Obamacare wins: Now the pain begins

Obamacare wins: Now the pain begins

With the passage of the health “reform” bill, President Obama,

House Speaker Nancy Pelosi and Senate Majority Leader Harry Reid have

ensured that the American economy and America’s household economics are

in for a rough decade.

Liberals are hailing the vote as

historic, and indeed it was — a blunder of major portions that

accomplishes none of the original goals on which health-care reform was

sold. It doesn’t come close to providing universal insurance and bends

the cost curve up, not down.

It expands Medicaid, cuts

Medicare and adds billions of dollars in new taxes and mandates just as

these monies are needed to put Americans to work.

The most

remarkable immediate result of the vote is, well, nothing much at all.

Next year is already slated to be a tough year for Americans, as the

expiration of the Bush tax cuts promises to suck billions from the

private sector. Now ObamaCare’s mandates will increase health spending

by businesses and households — with more “health-reform” tax hikes set

to hit in the years ahead.

That’s not to say there will be no

short-term effects. The bill immediately redefines youth to age 26,

mandating that group and individual health plans cover adult “children”

up to that age. This will certainly increase premiums, as will the new

law’s ban on policies that have lifetime and annual limits on

health-care services.

Americans will also start to pick up a

portion of the $20 billion in tax hikes imposed on medical-device

companies, as well the new taxes on drug manufacturers. And we’ll no

longer be allowed to buy over-the-counter medications with our

flexible-spending accounts.

But the most onerous of the bill’s

taxes start to take effect in 2013. Families with incomes greater than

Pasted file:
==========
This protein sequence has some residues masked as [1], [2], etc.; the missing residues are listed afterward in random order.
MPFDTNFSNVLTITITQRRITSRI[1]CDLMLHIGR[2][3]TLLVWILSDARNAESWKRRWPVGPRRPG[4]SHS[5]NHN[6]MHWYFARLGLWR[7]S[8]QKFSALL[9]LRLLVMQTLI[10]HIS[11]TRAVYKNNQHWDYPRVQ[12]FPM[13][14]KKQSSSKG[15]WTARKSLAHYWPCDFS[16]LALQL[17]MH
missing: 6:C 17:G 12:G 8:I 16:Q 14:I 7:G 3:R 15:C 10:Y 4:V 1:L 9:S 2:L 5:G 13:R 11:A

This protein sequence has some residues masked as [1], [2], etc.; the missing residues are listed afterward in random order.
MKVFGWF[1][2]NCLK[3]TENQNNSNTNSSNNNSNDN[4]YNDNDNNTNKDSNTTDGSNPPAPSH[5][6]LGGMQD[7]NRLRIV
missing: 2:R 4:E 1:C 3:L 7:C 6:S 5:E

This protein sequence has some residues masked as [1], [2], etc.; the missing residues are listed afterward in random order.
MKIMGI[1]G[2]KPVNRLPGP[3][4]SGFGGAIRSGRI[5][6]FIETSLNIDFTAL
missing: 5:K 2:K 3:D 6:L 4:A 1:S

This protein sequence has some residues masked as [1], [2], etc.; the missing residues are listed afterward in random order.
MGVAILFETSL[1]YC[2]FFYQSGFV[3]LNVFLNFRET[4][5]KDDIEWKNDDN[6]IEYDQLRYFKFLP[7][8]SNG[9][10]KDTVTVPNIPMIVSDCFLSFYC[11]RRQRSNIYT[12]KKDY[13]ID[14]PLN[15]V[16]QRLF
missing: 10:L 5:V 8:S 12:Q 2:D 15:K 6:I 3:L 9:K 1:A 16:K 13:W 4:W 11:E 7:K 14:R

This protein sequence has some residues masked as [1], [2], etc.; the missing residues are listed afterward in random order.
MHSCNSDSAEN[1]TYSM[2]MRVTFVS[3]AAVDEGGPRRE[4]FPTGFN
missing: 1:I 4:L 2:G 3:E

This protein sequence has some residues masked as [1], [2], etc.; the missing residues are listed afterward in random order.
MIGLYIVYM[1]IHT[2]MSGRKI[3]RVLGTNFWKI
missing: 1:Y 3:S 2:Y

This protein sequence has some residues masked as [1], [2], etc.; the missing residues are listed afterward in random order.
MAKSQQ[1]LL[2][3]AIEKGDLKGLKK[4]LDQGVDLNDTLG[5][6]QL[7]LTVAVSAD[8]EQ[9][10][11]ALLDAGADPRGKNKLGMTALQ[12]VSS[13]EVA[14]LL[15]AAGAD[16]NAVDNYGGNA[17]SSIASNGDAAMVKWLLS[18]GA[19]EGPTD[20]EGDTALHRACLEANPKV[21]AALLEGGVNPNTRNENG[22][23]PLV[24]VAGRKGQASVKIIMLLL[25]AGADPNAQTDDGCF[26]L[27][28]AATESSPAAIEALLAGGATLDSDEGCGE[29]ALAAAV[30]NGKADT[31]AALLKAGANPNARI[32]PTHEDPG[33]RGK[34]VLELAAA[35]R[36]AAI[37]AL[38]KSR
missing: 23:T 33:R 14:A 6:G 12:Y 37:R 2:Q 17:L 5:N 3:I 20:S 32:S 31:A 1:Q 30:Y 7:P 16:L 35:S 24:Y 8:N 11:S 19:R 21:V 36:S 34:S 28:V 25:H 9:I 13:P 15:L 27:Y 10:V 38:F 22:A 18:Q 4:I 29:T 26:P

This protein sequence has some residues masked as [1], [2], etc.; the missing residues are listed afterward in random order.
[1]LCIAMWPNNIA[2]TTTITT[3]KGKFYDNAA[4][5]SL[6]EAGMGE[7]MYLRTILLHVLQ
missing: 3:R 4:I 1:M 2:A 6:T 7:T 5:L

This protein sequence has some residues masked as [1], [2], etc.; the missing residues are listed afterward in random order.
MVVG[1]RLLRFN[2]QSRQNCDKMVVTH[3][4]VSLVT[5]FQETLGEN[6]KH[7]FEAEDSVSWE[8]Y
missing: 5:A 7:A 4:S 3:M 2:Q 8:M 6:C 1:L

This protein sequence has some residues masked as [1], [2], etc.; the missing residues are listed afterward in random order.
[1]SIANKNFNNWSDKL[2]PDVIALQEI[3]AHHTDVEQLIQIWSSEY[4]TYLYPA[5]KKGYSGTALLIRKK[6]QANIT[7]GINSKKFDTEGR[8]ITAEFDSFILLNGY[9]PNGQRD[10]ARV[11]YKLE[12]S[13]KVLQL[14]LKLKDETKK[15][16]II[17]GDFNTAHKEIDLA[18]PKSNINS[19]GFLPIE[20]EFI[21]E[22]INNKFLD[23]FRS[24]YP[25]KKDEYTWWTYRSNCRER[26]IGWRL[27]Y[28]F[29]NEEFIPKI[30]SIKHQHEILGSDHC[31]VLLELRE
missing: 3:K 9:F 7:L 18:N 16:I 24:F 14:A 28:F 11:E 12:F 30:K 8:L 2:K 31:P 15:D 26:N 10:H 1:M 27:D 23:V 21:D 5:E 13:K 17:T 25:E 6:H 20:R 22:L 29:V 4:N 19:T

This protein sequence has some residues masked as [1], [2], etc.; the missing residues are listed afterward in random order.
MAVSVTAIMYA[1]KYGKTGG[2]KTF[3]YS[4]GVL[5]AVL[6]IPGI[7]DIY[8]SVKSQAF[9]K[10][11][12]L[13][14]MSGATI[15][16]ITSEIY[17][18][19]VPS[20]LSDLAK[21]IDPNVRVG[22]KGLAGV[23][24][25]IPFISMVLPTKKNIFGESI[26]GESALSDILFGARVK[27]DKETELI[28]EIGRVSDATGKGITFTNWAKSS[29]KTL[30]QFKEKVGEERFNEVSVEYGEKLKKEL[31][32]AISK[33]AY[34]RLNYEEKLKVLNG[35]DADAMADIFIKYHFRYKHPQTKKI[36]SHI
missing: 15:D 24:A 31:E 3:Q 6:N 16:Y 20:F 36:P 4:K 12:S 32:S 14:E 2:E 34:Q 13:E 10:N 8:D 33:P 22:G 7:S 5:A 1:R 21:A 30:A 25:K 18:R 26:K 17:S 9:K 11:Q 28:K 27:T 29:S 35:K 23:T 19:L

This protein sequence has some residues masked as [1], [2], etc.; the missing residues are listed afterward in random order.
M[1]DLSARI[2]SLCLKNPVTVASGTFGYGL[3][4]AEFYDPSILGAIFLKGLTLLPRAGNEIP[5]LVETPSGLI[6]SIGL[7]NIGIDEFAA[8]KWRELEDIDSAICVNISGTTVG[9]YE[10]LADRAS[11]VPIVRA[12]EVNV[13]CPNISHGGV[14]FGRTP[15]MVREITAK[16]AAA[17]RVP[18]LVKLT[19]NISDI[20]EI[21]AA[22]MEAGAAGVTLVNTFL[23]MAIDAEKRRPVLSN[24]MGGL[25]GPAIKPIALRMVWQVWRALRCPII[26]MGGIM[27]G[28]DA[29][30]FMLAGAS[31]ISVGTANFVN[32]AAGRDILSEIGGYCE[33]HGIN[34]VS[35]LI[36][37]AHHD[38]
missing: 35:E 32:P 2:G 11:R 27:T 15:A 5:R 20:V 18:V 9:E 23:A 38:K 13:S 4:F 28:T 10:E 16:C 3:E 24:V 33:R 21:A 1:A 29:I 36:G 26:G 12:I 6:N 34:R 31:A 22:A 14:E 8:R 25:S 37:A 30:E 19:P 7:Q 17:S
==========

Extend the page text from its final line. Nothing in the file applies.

$250,000 will pay a higher Medicare Payroll Tax up to 2.35 percent,

plus a new 3.8 percent tax on interest and dividend income. With this

stroke, Democrats have managed to punish both work and the savings of

American families.

Congress radically cuts the annual

contribution to flexible health-care spending accounts from $5,000 to

$2,500 and limits deductions of catastrophic health-care expenses. Both

moves promise hardship for families that face costly, chronic medical

conditions. Half of those who take advantage of the medical-expense

deduction earn less that $50,000 a year.

By 2014, the new law

will certainly put the health-insurance market in full crisis. That’s

the year insurers will have to offer polices to all comers — charging

healthy people the same premiums as those who waited until they were

sick to buy a policy.

That reform has devastated the

private-insurance market in every state that has adopted it — pushing

premiums so high that more than half of individual and small-group

policyholders drop their insurance altogether. These people will have

nowhere to get except the federally created and subsidized “insurance

exchanges.”

Meanwhile, fines of $2,000 per employee will fall

on businesses with 50 or more workers if any employee gets a subsidy

from the federal government.

Starting in 2018, “Cadillac”

insurance plans will be taxed — individual polices over $10,200 a year

and family plans over $27,500. The way the tax is “indexed,” in time

it’ll cover more and more Americans — just as the Alternative Minimum

Income Tax, first targeted at the super-rich, now hits millions in the

middle class.

The individual mandate is laughably weak, with

fines starting at one-half of 1 percent of income in 2014 and topping

out at 2 percent in 2016. Many Americans will game the system, paying

the fine until a major health expense hits, and then buying insurance

at government-mandated rates as if they were healthy.

It is

clear from the polls that 56 percent of Americans don’t want the

government to take over their health care. But Obama, Pelosi and Reid

don’t care: They believe that government should be bigger and is better

able to make decisions than individuals about how to run their lives.

There’s no doubt that under this plan, taxes for all Americans will go

up, deficits will climb, care will be rationed and all of us will be on

their way to living under a government-run system of “Medicaid for

all.”

Sally Pipes is president and CEO of the Pacific

Research Institute. Her latest book is “The Top Ten Myths of American

Health Care.”

Nothing contained in this blog is to be construed as necessarily reflecting the views of the Pacific Research Institute or as an attempt to thwart or aid the passage of any legislation.